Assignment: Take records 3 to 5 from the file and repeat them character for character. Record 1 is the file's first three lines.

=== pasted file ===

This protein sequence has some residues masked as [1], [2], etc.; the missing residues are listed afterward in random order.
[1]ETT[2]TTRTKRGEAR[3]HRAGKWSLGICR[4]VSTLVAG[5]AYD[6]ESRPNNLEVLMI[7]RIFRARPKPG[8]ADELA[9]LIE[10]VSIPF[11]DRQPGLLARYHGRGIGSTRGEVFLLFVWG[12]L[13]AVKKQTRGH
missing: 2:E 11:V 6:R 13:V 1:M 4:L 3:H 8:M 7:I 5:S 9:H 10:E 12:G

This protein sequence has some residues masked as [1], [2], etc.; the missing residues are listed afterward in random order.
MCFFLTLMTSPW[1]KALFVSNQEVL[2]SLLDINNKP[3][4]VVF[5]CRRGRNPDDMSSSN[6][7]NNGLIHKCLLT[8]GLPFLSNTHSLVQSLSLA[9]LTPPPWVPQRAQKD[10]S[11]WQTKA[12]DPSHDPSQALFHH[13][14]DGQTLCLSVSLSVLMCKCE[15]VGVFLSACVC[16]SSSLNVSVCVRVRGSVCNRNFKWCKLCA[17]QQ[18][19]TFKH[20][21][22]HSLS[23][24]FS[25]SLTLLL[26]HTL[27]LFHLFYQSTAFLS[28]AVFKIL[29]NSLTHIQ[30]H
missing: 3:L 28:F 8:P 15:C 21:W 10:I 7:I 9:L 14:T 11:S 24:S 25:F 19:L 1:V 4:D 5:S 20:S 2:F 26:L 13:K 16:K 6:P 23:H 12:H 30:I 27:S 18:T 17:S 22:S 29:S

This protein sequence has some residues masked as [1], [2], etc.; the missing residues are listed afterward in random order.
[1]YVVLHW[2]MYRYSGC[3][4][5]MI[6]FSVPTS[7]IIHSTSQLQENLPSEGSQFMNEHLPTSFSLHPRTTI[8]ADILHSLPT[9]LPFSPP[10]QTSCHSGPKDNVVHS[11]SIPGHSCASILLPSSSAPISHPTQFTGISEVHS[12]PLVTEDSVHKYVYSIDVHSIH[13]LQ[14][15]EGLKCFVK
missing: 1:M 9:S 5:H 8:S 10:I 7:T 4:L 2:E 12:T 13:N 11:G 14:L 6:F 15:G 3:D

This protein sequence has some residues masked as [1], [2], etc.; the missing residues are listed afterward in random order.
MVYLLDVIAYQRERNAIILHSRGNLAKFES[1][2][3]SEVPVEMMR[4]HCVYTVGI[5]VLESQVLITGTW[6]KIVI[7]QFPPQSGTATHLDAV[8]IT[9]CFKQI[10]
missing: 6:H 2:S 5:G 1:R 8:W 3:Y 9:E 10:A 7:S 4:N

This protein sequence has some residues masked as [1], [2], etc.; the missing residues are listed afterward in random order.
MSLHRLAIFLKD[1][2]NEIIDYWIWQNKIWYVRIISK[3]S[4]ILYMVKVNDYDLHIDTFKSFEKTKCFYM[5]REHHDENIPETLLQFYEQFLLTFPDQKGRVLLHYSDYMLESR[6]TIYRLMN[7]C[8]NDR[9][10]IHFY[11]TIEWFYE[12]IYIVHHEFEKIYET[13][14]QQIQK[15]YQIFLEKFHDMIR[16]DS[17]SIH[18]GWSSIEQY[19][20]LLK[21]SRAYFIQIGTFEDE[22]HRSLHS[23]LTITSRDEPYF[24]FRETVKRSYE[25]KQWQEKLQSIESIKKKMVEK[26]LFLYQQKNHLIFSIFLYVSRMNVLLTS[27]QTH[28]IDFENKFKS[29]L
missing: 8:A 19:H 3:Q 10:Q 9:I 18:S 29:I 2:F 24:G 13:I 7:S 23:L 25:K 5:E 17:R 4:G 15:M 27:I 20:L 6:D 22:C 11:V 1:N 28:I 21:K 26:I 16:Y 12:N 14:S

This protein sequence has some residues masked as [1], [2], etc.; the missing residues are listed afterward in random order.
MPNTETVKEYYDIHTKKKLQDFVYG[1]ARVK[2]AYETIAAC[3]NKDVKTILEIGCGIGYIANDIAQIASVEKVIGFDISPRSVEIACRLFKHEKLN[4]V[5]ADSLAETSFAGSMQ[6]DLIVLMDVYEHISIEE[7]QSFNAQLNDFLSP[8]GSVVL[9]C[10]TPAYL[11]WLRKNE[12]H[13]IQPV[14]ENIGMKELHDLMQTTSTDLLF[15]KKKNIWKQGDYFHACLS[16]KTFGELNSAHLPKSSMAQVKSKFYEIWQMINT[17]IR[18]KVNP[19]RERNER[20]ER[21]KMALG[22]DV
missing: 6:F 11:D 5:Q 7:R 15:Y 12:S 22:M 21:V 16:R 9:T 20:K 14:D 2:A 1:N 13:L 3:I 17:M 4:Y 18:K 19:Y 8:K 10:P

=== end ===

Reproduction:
This protein sequence has some residues masked as [1], [2], etc.; the missing residues are listed afterward in random order.
[1]YVVLHW[2]MYRYSGC[3][4][5]MI[6]FSVPTS[7]IIHSTSQLQENLPSEGSQFMNEHLPTSFSLHPRTTI[8]ADILHSLPT[9]LPFSPP[10]QTSCHSGPKDNVVHS[11]SIPGHSCASILLPSSSAPISHPTQFTGISEVHS[12]PLVTEDSVHKYVYSIDVHSIH[13]LQ[14][15]EGLKCFVK
missing: 1:M 9:S 5:H 8:S 10:I 7:T 4:L 2:E 12:T 13:N 11:G 14:L 6:F 15:G 3:D

This protein sequence has some residues masked as [1], [2], etc.; the missing residues are listed afterward in random order.
MVYLLDVIAYQRERNAIILHSRGNLAKFES[1][2][3]SEVPVEMMR[4]HCVYTVGI[5]VLESQVLITGTW[6]KIVI[7]QFPPQSGTATHLDAV[8]IT[9]CFKQI[10]
missing: 6:H 2:S 5:G 1:R 8:W 3:Y 9:E 10:A 7:S 4:N

This protein sequence has some residues masked as [1], [2], etc.; the missing residues are listed afterward in random order.
MSLHRLAIFLKD[1][2]NEIIDYWIWQNKIWYVRIISK[3]S[4]ILYMVKVNDYDLHIDTFKSFEKTKCFYM[5]REHHDENIPETLLQFYEQFLLTFPDQKGRVLLHYSDYMLESR[6]TIYRLMN[7]C[8]NDR[9][10]IHFY[11]TIEWFYE[12]IYIVHHEFEKIYET[13][14]QQIQK[15]YQIFLEKFHDMIR[16]DS[17]SIH[18]GWSSIEQY[19][20]LLK[21]SRAYFIQIGTFEDE[22]HRSLHS[23]LTITSRDEPYF[24]FRETVKRSYE[25]KQWQEKLQSIESIKKKMVEK[26]LFLYQQKNHLIFSIFLYVSRMNVLLTS[27]QTH[28]IDFENKFKS[29]L
missing: 8:A 19:H 3:Q 10:Q 9:I 18:S 29:I 2:F 24:G 13:I 7:S 23:L 25:K 5:E 17:R 4:G 15:M 27:I 20:L 6:D 22:C 11:V 1:N 28:I 21:K 26:I 16:Y 12:N 14:S